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The Best Meatball Recipes, According to Eater Editors

From Ottolenghi’s turkey and zucchini meatballs to Chinese lion’s head pork versions, the meatball recipes we keep returning to

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Seven meatballs in a black bowl sit alongside white rice, broccoli, and peas. Tatjana Baibakova/Shutterstock

The meatball is a vehicle for easy comfort. It’s a truly simple weeknight dinner staple, where with the right recipe, that perfect meatball juiciness is an easily achieved part of the early equation and not something that needs to be belabored, whether or not your meatball is slathered or simmering in a sauce. Here now, Eater editors’ go-to recipes for turkey meatballs, Asian-style meatballs, and everything in between.

Turkey Ricotta Meatballs

Julia Turshen, The Kitchn

In my world, ground turkey has exactly one purpose, and that is for making Julia Turshen’s turkey ricotta meatballs. For the most part, I avoid turkey, because it tends to get dry and crumbly. To avoid this, Turshen recommends using dark meat, but even if you’re stuck with ground white meat, ricotta and parmesan folded into the mixture will give your balls the needed moisture to come out juicy and delicious. While a simple tomato sauce is simmering on the stovetop, the recipe has you brown the meatballs in the oven which, while less exciting than searing them, is quicker and makes for much less cleanup. Once the balls are browned and the sauce is simmered, all that’s left to do is combine the two, and you’re good to go. A very good case for eating more turkey. — Elazar Sontag, Eater staff writer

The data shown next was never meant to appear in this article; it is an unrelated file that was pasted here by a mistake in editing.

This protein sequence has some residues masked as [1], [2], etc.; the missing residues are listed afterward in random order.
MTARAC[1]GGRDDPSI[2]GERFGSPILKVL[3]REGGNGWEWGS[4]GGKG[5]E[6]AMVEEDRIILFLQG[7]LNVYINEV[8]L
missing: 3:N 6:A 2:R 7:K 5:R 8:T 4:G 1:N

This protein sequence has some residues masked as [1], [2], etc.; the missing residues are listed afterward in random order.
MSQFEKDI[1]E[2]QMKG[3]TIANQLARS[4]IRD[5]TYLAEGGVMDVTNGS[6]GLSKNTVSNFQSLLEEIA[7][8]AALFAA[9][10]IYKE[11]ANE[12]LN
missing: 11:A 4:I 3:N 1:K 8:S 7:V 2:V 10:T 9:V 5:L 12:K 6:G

Korean Barbecue-Style Meatballs

Kay Chun, NYT Cooking

I’m not sure what makes these inherently “Korean barbecue-style,” but these are a great baseline meatball: the Ritz crackers are a delightfully retro ingredient that keeps them moist and light in the middle. To this basic recipe I usually add regular soy sauce (instead of the light soy sauce and added salt the recipe calls for), a couple inches’ worth of diced ginger, a splash of sesame oil, and a heaping tablespoon of sambal oelek for spice. They bake beautifully in the oven, developing a nice crust in the outside that gives way perfectly when you stab them with a fork. — Erin DeJesus, lead editor

Greek Chicken Meatballs in Lemon Cream Sauce

Little Spice Jar

The algorithm got me on this one: I saw a photo of these meatballs on my Instagram Explore page and had to have them immediately. If you love an absurd amount of lemon like I do, this will be the recipe of your dreams. Little Spice Jar’s chicken meatballs were ridiculously easy to make — as most meatballs are, I’d say — but the addition of feta to the mixture really kept them from getting dry and crumbly. The sauce process is a little bit more involved but still manageable — just heed the author’s advice about keeping an eye on its thickness as it sets a bit more with time. Mine certainly did, but I whisked in a little chicken stock at the end and thinned it back out to a pourable consistency. I paired ‘em with buttered orzo and the leftovers held up perfectly for days. — Stefania Orrù, supervising producer